Our toasted has died on one side. The other side still works, but obviously we need a new toaster. I have bought a lot of toasters through the years. I have bought expensive one, cheapies, and many in the middle. Every toaster (except the most expensive one — a Braun from Germany which only lasted 9 months) functioned properly for anywhere between 18 months and two years. The most recent one bought Amazon for $45 has lasted 9 days short of two years. Right on target.
Garry asked me: “Aren’t there any toasters that last longer? Didn’t toasters used to last longer?” I thought about that for a while, but I think toasters never lasted longer. We just tolerated burned toast, dark stripy toast, or breat on which one side toasted but the other side didn’t. We shrugged and turned the toast around. So what if it was only hot on one side. No big deal.
Sometimes, instead of just dying, toasting took longer and longer until you could finish your coffee or tea, even your entire breakfast before the toast popped.
Mostly, we didn’t expect much from our appliances back then.
In a world gone a little big mad, worrying about the quality of toasters seems trivial, even silly, but probably no sillier than most of the things we worry about. After serious consideration (totaling about two hours), I’ve decided to buy a cheap toaster. I’m sure it will last between one and two years, like the Cuisinart which lasted just under 18 months, the Braun which was a total washout at a mere 9 months. The Procter Silex made it to a full 25 months. The record breaker was an oddly-designed Panasonic which went a full five years. I’d have bought another one except (of course) they stopped making them.
This time, I’m going for cheap. All toasters die young, so why spend the extra money?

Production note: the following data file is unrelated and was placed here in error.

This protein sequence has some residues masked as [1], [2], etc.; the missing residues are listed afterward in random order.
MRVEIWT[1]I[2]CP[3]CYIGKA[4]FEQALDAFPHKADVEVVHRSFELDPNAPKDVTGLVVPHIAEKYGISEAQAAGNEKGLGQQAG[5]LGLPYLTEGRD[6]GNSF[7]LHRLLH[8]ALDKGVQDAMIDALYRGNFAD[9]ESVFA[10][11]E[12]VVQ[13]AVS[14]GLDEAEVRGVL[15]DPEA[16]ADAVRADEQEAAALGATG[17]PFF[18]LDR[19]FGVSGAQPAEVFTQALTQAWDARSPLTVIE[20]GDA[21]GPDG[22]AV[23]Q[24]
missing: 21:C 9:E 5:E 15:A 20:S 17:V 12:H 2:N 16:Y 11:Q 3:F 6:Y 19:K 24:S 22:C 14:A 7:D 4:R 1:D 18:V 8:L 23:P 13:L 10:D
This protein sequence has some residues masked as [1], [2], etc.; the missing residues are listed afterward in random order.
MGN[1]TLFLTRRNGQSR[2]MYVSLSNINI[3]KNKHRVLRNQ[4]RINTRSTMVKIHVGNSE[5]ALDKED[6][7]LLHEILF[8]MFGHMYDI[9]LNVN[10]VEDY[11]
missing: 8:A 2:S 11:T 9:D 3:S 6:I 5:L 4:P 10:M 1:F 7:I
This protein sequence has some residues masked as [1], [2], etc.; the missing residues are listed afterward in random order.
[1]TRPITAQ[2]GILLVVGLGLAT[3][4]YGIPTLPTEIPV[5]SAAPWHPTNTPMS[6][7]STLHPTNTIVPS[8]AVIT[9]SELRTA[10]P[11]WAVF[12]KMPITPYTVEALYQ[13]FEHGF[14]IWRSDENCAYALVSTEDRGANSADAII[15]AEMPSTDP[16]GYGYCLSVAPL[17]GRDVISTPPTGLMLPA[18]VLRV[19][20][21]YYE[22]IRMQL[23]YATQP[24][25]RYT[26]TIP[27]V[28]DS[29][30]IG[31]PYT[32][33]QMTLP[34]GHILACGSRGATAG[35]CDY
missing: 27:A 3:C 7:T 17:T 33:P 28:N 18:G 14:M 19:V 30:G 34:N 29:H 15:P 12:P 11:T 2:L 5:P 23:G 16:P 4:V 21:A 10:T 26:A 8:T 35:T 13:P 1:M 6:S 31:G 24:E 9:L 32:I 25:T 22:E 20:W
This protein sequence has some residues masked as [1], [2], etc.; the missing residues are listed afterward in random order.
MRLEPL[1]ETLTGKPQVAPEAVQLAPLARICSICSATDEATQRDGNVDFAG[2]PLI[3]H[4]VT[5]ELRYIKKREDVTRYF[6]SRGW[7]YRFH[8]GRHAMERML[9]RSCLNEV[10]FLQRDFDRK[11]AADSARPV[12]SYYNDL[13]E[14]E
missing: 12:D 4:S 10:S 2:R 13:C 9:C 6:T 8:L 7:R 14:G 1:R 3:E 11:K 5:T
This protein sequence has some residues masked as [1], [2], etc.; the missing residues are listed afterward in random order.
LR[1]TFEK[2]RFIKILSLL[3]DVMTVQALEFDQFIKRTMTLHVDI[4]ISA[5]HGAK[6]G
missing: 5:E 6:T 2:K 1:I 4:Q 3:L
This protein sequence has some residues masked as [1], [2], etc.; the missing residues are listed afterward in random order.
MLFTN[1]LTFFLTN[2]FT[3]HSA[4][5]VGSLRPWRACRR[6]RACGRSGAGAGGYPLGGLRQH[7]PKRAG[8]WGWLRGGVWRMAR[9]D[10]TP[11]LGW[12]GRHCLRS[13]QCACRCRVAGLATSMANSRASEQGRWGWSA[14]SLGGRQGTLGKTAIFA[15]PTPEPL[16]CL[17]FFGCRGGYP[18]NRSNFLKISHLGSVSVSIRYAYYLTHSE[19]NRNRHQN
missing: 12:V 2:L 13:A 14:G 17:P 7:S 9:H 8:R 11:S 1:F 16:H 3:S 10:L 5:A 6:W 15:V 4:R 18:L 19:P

Appliances did not last longer in “the good old days.” We merely had few expectations of quality from them. We didn’t have great expectations of any small appliances. Did other things last longer? Yes, but they didn’t necessarily do a good job. They didn’t die, but they weren’t great either.
Refrigerators gulped down electricity. We didn’t care because electricity was cheap. Old Caloric gas stoves were great and for all I know, still are, but I haven’t lived any place where gas was available in more than 20 years. Recently, with a couple of towns in this state blowing up from badly managed and poorly maintained gas lines? I think I’ll cope with electricity. The whole “blowing up” thing has me a bit spooked.
Think about it. Our old televisions only got pictures if we stood in the middle of the living room with the rabbit ears in one hand and someone told us to turn “a little to the left. Now, up a little higher. Can you twist your hand to the right? A bit more? Okay. Now don’t move.”
So you stood there while the show played and you were the antenna. Would we put up with that now? Of course not. Those old TVs got such bad pictures, how long they lasted was irrelevant.
You know what used to really work well and remarkably, still does? Audio equipment. Those great 1970s speakers are better than anything they are making today. Everything else? It worked about as well as we expected. Now, we expect more. We get more — but not for long.